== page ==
When NYFD firefighter Stephen Siller rushed to the World Trade Center the morning of Sept. 11, 2001, he found the way blocked – the Brooklyn Battery Bridge was closed to traffic.
So the Rockville Center native, draped in 60 pounds of gear, left his car behind and ran to Ground Zero, where he later died with 10 other members of his squad.
On Sunday, four Great Neck Vigilant firefighters retraced Siller’s steps in the Tunnel to Towers charity race.
Clad in their own fire gear, U.S. Merchant Marine Academy midshipmen Daniel Gillis, Bryan Diffley, Sam Green and David Baker took part in the 5K run to raise money for programs that benefit first responders, injured veterans and their families.
“It’s a great tribute to all the heroes who died in the attacks and in all the wars since then,” said Green, 20, a Virginia native and EMT.
Like Siller, the Great Neck Vigilant firefighters ran the route in fire equipment, which Gillis and Diffley said would be a new experience.
The three midshipmen began fundraising a week before the race, and said that they had raised about $3,000 as of Friday.
“Back in Wisconsin, my mom sent [donation appeals] out to everyone,” said Gillis, 24, who entered the academy after serving in the U.S. Navy.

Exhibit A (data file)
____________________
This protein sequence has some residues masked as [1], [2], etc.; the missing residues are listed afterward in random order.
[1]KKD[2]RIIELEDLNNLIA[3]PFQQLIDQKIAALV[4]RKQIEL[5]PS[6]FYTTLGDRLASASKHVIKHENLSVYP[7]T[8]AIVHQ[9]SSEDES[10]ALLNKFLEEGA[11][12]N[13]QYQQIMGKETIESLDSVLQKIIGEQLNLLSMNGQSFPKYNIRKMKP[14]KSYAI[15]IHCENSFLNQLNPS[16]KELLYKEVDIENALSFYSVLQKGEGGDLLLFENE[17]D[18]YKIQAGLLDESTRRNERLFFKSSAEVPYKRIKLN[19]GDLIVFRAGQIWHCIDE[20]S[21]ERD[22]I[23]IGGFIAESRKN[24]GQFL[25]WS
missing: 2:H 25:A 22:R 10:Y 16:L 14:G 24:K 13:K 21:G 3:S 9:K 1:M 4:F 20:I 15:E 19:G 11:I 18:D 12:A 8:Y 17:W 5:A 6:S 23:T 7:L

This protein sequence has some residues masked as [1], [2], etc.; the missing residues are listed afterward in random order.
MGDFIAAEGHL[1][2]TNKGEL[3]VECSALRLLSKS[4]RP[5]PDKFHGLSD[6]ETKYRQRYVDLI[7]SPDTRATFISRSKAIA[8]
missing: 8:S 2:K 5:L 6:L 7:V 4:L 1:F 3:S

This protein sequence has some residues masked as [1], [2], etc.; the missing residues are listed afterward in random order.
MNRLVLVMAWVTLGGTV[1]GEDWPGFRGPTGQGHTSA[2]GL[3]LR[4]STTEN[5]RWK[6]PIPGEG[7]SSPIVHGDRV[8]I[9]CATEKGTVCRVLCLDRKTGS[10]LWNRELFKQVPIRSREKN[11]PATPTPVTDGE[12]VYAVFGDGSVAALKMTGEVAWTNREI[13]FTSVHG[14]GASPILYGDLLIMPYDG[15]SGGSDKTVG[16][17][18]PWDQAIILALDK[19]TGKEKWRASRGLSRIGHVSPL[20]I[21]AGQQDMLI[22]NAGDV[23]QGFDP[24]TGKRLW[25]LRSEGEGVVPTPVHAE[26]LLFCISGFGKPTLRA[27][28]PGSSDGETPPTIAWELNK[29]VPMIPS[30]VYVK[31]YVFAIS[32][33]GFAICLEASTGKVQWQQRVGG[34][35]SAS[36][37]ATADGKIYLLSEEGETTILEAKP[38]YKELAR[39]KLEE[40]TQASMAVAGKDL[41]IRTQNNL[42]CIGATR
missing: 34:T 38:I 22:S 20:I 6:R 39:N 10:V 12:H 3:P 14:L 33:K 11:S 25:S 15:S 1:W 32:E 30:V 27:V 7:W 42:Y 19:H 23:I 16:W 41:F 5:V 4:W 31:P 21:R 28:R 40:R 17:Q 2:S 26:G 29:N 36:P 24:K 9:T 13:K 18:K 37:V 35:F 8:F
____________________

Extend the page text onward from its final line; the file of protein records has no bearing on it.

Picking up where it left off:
The Tunnel to Towers Foundation was founded in 2002, and its flagship New York City race has grown from relatively humble beginnings to approximately 13,000 participants last year, according to Gillis.
This year’s race has raised $1.2 million – money that will support the foundation’s charitable programs, including building homes for injured veterans, and the NYC Firefighter Burn Center Foundation.
The race has a personal meaning to their firehouse.
FDNY firefighter Jonathan Ielpi, a volunteer at Great Neck Vigilant,also died while responding to the Sept. 11 attacks.
“I grew up in a family of firefighters,” said Diffley, a 22-year-old midshipman from Mattituck. “It kind of hits close to home, being from New York.”
For Green, Gillis and Diffley, working to help fellow first responders is a way of doing their part for what they described as a kind of brotherhood.
“We’ve all been doing this for three years cooing down to the firehouse,” said Gillis. “We’re very proud to give back to the community.”
“For me, the fire house is like my second home,” added Green.
After the race, Gillis told the Great Neck News that the race was “one of the most amazing experiences of my life.”
“The sense of support and camaraderie we witnesses with the 30,000 plus runners and walkers in the run, along with the FDNY, NYPD and thousands of spectators who lined the streets to cheer us on, left me near speechless,” he wrote in an e-mail. “Seeing multiple wounded warriors, some who are quadruple amputees, make the run and go all-out was one of the most motivating and awe-inspiring things I’ve ever seen.”